“That sounded like a challenge,” Hinata said.
He glared over his shoulder. “It wasn’t.”
“Well I just made it into one. I’ll be seeing you!”
He dashed off before Tobio could answer back.
He did see Hinata, for the next three weeks, every time there was a sleigh ride. He would bail out of his place to wait in front of the tailor’s shop for Kageyama, who always came out at four o’clock. Hinata would have a big silly grin on his face as he asked if Kageyama would like to go for a ride today. Kageyama refused him each time. Then he would walk around the side of the building, or Hinata would shrug his shoulders and run off to catch up to his party. There was hardly an alteration to this routine, except that Kageyama noticed how most of the large, hay-filled wagons had been traded for real sleds and cutters, so small they could only hold two people comfortably. Hinata was one of those who switched sleds, and from that time he pulled his horse up to the door and got out to stand next to the sled as he waited for Kageyama. Sometimes Hinata’s little sister was inside it, but sometimes it was empty and waiting to be filled. Still, Kageyama had no intention of filling it, and advised Hinata to find some other company if that was really what he wanted.
The weather continued to be exceptionally fine, the soft, cold snowfalls perfect for sleighing, and Kageyama resented it. Hinata never had anyone in his sleigh at the beginning of the ride, though Kageyama didn’t know how he proceeded after each of his refusals. Everybody else, it seemed, had a certain partner that they picked up at a certain time and place; often it was after school got out, that the boys would line up down the street to pick up the older girls for riding. The younger kids didn’t get to go as much anymore, which Kageyama thought rather unfair, as they could afford the most fun of anyone in town.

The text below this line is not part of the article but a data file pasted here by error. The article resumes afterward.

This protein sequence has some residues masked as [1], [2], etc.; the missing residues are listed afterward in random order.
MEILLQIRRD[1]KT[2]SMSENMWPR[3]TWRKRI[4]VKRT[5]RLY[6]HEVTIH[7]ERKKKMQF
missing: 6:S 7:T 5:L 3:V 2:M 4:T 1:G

One other thing changed as a fourth week of invitations extended into a fifth. It was a thing that Kageyama couldn’t understand, that made him question his maturity. He started to feel his cheeks get hot when Hinata asked, even though it was the same, utterly expected question every time. Then it started happening when he first saw Hinata, before any question at all. His frustration reached its peak when he started to blush at the mere thought of leaving work, knowing on the days when he heard sleigh bells that Hinata would be outside.
One day as he was cleaning up, and had just caught his face in the act, he happened to see that his boss was smiling at him. Kageyama dropped his eyes and tilted his head down.
“If you left early you might be able to miss him,” the tailor said.
Being seen through only made the blush worse, and Kageyama made no response and said no goodnight when he left, at the usual time.
“Want to go riding today?”
“I put on new bells, these ones are bigger!”
Kageyama stomped around the side of the shop. He heard the jingling as Hinata led the horse up to the corner.
“There’s fresh powder, it’ll be fast if we go a little ways out of town.”
“I’m going home.”
“I can take you home! I’d take you home every day if you let me.”
He plodded along the half-filled wagon tracks, not looking back.
But he continued to leave at four o’clock, each and every weekday.
One day when he had opened the door and stepped out into the noise of the party, today singing carols, he stood there in confusion for a moment, because the greeting from Hinata was not to be had. He only walked a little slow as he headed for the corner, only took a short look at the sleighs going up and down the main street. Hinata wasn’t in any of them.
But then he saw him, on the far side of the street, with two horses and a regular wagon. He was talking to some friends who stood below his seat. Then he touched his hat to them, and drove off out of town.
Kageyama looked both ways and jogged across the street. He had decided to follow him, just for a bit, to see if by some miracle he might catch him doing something productive.
Hinata didn’t go far; when Kageyama reached the spot, he looked back and could easily identify each of the buildings in town. He watched from the top of the ridge as Hinata, down in a low place, released his horses from the wagon. Kageyama almost called out to ask what the heck he was doing letting the horses go; apparently he trusted them to stay close on their own. Hinata grabbed a shovel and a scythe from the wagon box and walked out into the middle of a deep, smooth spot.